Architecture, Religious


Architecture, Religious
   The most striking feature of the human landscape in both urban and rural Burma is the abundance of religious buildings, which reflects the importance of Buddhism in Burmese life. Although some of these structures, such as the monuments at Sri Ksetra (Thayakhittaya) and Pagan (Bagan), are very old, construction and renovation of religious buildings continue to be major activities today. Indeed, investment of scarce resources in such projects has increased since the State Law and Order Restoration Council (SLORC) assumed power in 1988.
   Generally speaking, religious architecture in Burma includes three types of structures: pagodas, temples (pahto), and monastery buildings (kyaung). The pagoda contains a chamber housing relics associated with Gotama Buddha and is surmounted by a stupa, or spire, often with a hti ("umbrella") at its apex. Most pagodas are solid structures, but some, such as the Botataung and Maha Vizaya Pagodas in Rangoon (Yangon), are hollow. The platforms of major pagodas, such as the Shwe Dagon, are filled with elaborate and impressive shrines, pavilions, and tazaung (devotional halls), funded by prominent donors. Covered stairways with shop arcades often lead to the pagoda platform. Many of these adjacent buildings are adorned with elaborate tiered roofs, known as pyat-that, which vary in number but are always uneven.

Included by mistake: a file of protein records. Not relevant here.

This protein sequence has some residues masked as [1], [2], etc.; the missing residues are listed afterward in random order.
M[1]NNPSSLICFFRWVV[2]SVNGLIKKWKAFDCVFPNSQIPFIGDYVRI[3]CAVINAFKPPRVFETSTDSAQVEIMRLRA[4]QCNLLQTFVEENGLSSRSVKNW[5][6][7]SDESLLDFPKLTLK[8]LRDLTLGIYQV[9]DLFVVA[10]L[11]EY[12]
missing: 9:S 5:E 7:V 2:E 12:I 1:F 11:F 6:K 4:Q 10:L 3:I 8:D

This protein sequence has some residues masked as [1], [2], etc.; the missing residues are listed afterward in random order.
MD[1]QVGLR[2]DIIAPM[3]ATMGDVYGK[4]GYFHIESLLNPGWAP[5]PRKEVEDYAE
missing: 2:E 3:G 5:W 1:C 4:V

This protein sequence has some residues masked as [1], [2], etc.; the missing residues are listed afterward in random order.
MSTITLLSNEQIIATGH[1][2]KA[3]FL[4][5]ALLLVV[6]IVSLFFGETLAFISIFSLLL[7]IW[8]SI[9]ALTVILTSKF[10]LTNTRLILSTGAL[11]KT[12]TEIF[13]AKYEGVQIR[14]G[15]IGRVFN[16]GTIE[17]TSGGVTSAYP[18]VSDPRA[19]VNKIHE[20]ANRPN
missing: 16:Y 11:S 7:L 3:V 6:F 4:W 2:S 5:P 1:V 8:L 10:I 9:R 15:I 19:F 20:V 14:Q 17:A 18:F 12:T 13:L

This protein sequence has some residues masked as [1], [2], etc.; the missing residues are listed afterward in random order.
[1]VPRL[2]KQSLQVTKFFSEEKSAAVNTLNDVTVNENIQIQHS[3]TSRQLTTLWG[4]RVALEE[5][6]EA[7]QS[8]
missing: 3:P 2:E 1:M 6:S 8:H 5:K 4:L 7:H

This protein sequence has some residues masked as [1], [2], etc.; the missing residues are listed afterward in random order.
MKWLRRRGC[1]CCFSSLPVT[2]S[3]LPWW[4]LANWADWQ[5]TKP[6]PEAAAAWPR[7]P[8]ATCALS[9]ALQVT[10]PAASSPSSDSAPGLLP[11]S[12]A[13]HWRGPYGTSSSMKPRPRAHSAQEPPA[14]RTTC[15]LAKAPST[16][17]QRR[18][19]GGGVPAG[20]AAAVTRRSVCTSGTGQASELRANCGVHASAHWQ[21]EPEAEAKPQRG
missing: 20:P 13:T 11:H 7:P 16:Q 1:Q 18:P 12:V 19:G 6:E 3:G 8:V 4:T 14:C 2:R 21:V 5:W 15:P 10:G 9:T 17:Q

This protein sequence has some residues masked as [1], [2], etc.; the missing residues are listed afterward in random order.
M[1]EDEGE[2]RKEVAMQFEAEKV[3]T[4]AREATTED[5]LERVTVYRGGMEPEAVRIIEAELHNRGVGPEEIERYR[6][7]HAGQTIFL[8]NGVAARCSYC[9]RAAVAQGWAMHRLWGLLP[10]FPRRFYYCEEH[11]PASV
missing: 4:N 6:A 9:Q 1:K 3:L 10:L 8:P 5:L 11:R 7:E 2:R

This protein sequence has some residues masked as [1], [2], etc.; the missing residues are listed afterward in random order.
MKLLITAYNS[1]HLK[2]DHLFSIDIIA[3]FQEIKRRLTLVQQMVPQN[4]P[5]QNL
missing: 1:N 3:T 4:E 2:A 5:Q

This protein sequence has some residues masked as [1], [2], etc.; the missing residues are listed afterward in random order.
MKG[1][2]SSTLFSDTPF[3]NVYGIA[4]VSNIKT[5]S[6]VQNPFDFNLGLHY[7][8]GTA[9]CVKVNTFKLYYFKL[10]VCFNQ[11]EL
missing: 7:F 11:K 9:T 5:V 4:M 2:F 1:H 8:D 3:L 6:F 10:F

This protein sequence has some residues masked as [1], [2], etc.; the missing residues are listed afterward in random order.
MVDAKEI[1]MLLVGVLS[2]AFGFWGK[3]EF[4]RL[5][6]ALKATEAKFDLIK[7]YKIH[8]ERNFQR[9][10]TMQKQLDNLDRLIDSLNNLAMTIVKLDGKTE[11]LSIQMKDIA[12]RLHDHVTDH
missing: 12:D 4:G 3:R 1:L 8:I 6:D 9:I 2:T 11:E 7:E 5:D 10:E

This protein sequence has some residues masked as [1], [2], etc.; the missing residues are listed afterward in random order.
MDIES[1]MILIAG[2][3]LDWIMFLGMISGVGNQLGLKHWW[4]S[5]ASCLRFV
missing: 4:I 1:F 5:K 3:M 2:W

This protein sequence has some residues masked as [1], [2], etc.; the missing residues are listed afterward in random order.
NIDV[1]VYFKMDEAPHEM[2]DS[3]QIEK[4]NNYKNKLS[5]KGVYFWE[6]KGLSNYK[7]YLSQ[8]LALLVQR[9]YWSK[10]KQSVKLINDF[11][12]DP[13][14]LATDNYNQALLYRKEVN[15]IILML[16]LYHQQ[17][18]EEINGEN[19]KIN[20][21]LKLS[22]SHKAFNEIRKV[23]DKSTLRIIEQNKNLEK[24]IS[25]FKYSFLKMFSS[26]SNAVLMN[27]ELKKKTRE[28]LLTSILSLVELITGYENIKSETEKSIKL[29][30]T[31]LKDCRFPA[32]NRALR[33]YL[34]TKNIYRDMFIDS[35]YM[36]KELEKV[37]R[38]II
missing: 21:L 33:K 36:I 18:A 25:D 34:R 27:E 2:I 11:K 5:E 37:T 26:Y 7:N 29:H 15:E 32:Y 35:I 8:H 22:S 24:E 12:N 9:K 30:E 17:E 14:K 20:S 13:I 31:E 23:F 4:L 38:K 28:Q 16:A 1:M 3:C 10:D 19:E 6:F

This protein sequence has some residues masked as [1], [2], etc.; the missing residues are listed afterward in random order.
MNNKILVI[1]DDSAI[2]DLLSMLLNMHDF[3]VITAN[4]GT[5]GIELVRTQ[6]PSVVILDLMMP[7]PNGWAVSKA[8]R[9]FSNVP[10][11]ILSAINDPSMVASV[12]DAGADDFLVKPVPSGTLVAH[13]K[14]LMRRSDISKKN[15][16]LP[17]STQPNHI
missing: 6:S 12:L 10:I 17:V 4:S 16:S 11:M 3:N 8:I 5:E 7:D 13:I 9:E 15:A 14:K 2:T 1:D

Pahto, of which the most important examples are found at Pagan, are hollow and built to resemble caves, containing one or more Buddha images. Within their dark interiors, the atmosphere is not unlike early Romanesque churches. Pagodas and pahto are generally built of brick or stone, and there are regional variations in design, for example, among those found at Pagan, Lower Burma (including Rangoon, Pegu [Bago] and Prome [Pyay]), Shan State, and Arakan (Rakhine) State. Huge statues of the Reclining Buddha represent a special category of religious site, the most prominent of which are the Shwethalyaung in Pegu and the Chaukhtatgyi in Rangoon. In Burmese, pagodas, pahto, and Buddha images are frequently referred to as paya.
   Monasteries, where members of the Sangha live and carry out their religious devotions, traditionally were made of wood. Among the best remaining examples of this type are the Shwenandaw Monastery in Mandalay and the Bagaya Monastery in Ava (Inwa). During the British colonial period, Western design was often incorporated in wooden or masonry monastery buildings and thein (ordination halls), good examples of which can be found in Rangoon and Sagaing. The Kaba Aye Pagoda, constructed in Rangoon by the government of U Nu in 1952, employs rather modern motifs.
   After 1988, the SLORC (after 1997 known as the State Peace and Development Council) sponsored a large number of religious building projects, including the Buddha Tooth Relic Pagoda, Theravada Buddhist International Missionary University, and White Stone Buddha complex in the northern part of Rangoon. It has also carried out renovation of the Shwe Dagon Pagoda, particularly replacement of the hti in 1999. Smaller pagodas, monasteries, and other religious buildings have also been constructed by private persons with state encouragement. The new structures often incorporate traditional design with modern construction methods and materials.

Historical Dictionary of Burma (Myanmar). . 2014.

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